In realistic settings, a self-driving car will receive instructions from the user at different moments in time, even if the car is currently executing a previous command. To illustrate the robustness of our model to imperfectly timed commands as well as random interruptions, we designed an interactive, real-time driving protocol, where users could provide natural language instructions at any moment in time. The agent interrupts the current plan whenever a new instruction s received. Here, we present and analyse an example of such experiment (see Fig. 

5).

The experiment began with the instruction “Go make a left turn up here then it will be a another right turn there.” Then the user interrupted the execution of the commands three times at random moments, often while a sub-task such as left turn is currently being executed. This interactive driving example shows that our agent can be used to drive continuously according to user directions, even when frequently interrupted or when given inconsistent commands. Thanks to its hierarchical structure, our model is less sensitive to timing issues; it will complete the current maneuver before executing the next command.

6 Conclusion

We showed a system for linguistic control of a self-driving vehicle from images, and provide an ablation analysis of which components of the network are important for providing the best performance including generalization to new environments. In particular, we showed our model improves on related prior work for visual question answering [12] and extends work in driving using conditional policies. Our future work will focus on even more complex language expressions, with emphasis on objects in the environment.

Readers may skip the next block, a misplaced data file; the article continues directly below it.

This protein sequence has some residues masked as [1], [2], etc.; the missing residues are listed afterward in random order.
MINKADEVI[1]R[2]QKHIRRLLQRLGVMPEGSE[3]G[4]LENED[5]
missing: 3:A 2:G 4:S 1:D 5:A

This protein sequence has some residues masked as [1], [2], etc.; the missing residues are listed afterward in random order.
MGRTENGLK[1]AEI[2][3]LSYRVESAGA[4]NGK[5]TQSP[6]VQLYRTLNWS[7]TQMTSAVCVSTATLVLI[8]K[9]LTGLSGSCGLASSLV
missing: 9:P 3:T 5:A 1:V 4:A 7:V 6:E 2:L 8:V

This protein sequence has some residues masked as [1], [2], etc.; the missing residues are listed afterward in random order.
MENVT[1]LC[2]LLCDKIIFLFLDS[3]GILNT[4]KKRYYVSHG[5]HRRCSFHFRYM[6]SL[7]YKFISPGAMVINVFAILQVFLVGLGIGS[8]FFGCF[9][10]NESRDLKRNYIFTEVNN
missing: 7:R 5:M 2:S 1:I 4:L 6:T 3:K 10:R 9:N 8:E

This work was supported by the UW Reality Lab, Facebook, Google, and Huawei. We would also like to thank NVIDIA for generously providing DGX used for this research via the NVIDIA Robotics Lab and the UW NVIDIA AI Lab (NVAIL) and Samsung Scholarship.

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Appendix

A Language generation

To create the language dataset, we originally conducted a two-player game with human subjects to collect speech signals of commands and corresponding driving controls. In the game, two players are asked to collaboratively drive a car to reach three randomly spawned goals. While one player drives a car without knowing where the destination is, the other player reads a map and gives direction to the driver. After transcribing the collected audio data, we removed the sentences with actions that cannot be taken in the current environment and removed expressions mentioning objects or structures. Then we divide expressions into prefix, body, and suffix and cluster those expressions to transform the sentence into templates. Finally, we generated sentences for each combination of sub-tasks with the templates. In the implementation, we used a keyword to represent each type of combination.

We counted the number of expressions in the raw dataset for each. Table A1 shows the number of sentences for each keyword. The keyword ‘other’ and ‘extra’ represents the sentences contain the actions that cannot be taken in the current environment and the sentences that do not have any meaningful commands, respectively. The total of the counted expressions is 4889 and 4600 sentences have single command ‘left’, ‘right’, ‘straight’, ‘other’, ‘extra’.

Keywords Sources
game templates